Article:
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Keeping Six

NewsletterK6 & HAMSMaRT Newsletter no. 29

K6 & HAMSMaRT Newsletter no. 29

April 14, 2021

Dear HAMSMaRT and Keeping Six Supporters,

We hope you are all finding ways to connect with the people and practices that ground you as we face the third wave. We know many of you are deeply affected by this personally and professionally. Thank you for your work to care for our community.

We do have some exciting news to share with you all. Thanks to the generosity of the Hamilton Community Foundation and the Ontario HIV Treatment Network, we have funding secured to operate outreach until at least the end of December 2021. Marcie McIlveen, our amazing outreach coordinator, will be leading the way. We are also grateful to The AIDS Network, who acts as our fiscal sponsor and provides us with administrative support. Part of the funding from the Hamilton Community Foundation is also directed to HAMSMaRT’s organizational development. We are so excited to grow and strengthen our collective.

One of the foundational principles of HAMSMaRT’s work is a core belief that health is political, and healthcare workers must engage as political actors. This is why we support efforts to obtain paid sick days, which are absolutely essential in the fight against COVID-19 but must last beyond the pandemic. We were deeply disappointed to see paid sick leave left out of the Ontario 2021 budget. And we stand in solidarity with Dr. Amanpreet Brar, a general surgery resident in Toronto who has received racist backlash for advocating for paid sick leave. We also support efforts to ensure vaccination is available without coercion to all migrant workers in Canada, and continue to learn about the health impacts of migration and the Canadian government’s treatment of migrant workers and undocumented people. For a deep dive, you can read Harsha Walia’s new book Border and Rule: Global Migration, Capitalism, and the Rise of Racist Nationalism. A specific action you can take right now to support our undocumented neighbours is to donate to this legal fund supporting undocumented people in Ontario. But most of all, we encourage you reading this to consider how you might organize to advocate for health. Could you start a Decent Work and Health Network chapter here in Hamilton? Could you support migrant justice organizing here in Hamilton? There is so much work to be done. We need you.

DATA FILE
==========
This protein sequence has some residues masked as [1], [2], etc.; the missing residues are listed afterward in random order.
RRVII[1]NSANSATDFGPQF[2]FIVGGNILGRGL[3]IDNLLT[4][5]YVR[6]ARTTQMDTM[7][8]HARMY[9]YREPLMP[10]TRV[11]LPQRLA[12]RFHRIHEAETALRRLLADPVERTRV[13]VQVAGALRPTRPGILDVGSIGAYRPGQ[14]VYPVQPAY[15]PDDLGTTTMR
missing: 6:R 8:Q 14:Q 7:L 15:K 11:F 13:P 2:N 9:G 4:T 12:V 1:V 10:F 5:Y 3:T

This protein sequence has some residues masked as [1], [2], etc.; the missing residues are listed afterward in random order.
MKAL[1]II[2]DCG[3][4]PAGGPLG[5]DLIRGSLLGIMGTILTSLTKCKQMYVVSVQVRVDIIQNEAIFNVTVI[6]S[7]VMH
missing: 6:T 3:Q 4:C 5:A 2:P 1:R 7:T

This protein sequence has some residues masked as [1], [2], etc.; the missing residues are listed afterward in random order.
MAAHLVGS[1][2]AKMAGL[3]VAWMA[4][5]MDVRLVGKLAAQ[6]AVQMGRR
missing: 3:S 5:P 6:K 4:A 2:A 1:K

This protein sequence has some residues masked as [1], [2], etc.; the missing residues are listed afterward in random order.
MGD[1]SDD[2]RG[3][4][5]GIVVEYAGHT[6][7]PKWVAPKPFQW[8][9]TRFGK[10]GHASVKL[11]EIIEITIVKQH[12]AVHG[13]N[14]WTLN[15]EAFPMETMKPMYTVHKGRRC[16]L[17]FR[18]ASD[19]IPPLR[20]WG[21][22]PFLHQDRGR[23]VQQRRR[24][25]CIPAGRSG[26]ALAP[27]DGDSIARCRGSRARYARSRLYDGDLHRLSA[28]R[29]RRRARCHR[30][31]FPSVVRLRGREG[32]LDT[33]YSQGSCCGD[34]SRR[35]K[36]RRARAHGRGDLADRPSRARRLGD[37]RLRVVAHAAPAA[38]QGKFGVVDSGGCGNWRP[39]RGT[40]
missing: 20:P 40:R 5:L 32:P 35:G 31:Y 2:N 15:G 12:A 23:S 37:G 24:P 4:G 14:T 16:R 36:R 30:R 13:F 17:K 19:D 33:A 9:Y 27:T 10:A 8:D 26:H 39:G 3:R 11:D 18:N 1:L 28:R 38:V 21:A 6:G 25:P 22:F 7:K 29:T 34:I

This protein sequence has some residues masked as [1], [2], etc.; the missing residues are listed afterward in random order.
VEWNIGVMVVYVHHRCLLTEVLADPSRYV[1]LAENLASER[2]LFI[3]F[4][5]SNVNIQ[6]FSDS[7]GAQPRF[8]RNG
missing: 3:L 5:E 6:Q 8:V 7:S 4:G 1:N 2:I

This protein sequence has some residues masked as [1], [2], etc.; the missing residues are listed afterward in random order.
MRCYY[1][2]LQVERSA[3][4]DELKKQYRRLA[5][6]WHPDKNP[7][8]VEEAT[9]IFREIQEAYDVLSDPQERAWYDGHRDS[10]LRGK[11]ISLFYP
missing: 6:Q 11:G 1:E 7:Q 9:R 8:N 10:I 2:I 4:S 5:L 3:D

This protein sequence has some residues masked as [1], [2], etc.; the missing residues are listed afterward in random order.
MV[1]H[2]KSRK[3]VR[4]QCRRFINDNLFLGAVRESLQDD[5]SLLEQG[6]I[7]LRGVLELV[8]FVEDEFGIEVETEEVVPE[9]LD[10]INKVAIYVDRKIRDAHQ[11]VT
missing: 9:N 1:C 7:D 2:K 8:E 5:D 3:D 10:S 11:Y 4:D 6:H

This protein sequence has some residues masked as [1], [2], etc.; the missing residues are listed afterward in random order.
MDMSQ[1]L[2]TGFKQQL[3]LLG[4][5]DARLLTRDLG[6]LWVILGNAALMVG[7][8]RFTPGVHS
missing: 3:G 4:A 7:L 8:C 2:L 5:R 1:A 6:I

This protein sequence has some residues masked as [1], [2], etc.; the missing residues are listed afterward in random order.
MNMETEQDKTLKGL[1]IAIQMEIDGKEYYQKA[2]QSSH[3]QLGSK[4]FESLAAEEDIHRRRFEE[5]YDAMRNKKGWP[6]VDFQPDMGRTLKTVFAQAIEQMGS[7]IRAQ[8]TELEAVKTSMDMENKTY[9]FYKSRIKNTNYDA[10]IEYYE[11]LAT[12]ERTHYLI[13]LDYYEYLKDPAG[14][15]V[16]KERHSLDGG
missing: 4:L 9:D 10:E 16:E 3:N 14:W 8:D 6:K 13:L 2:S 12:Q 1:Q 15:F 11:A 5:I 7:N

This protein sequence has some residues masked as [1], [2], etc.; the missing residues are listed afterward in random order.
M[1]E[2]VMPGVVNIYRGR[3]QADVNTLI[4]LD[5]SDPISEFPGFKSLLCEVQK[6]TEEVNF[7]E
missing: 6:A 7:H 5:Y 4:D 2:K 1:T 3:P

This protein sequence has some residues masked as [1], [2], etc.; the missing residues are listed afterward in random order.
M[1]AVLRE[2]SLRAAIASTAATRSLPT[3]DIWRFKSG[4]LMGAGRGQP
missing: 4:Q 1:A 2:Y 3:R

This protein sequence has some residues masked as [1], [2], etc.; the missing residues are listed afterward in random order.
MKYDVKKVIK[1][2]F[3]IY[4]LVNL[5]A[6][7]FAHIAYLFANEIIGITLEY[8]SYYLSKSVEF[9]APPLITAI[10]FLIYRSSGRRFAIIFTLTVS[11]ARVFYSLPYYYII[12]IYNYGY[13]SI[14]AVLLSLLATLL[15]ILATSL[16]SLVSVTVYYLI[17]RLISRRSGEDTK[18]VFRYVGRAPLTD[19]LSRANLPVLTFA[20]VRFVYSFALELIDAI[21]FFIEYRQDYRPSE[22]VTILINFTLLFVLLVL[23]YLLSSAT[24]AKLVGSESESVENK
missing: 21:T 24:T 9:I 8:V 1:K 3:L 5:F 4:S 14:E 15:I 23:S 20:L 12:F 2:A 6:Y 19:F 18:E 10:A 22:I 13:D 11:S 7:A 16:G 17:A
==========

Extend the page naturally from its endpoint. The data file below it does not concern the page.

We must acknowledge the police killing of Daunte Wright in the USA. This keeps happening and each time it is apparent that words are simply not enough. A few things we’ve learned or been reminded of this week that are important. One is that this keeps happening – no amount of anti-bias training or equity and diversity training will change this. This happened a short distance from the Derek Chauvin trial for the killing of George Floyd. This is why we support calls for abolition, not reform. Two is that this happens here – see the police killing of 62 year old Ejaz Choudry in Mississauga, where the Special Investigations Unit decided not to lay charges. And three is that it will take all of us to build the alternatives to this world – this is about building a world where every person is safe, valued, and healthy. We’re looking forward to diving into We Do This Till We Free Us, which asks: “What if social transformation and liberation isn’t about waiting for someone else to come along and save us? What if ordinary people have the power to collectively free ourselves?”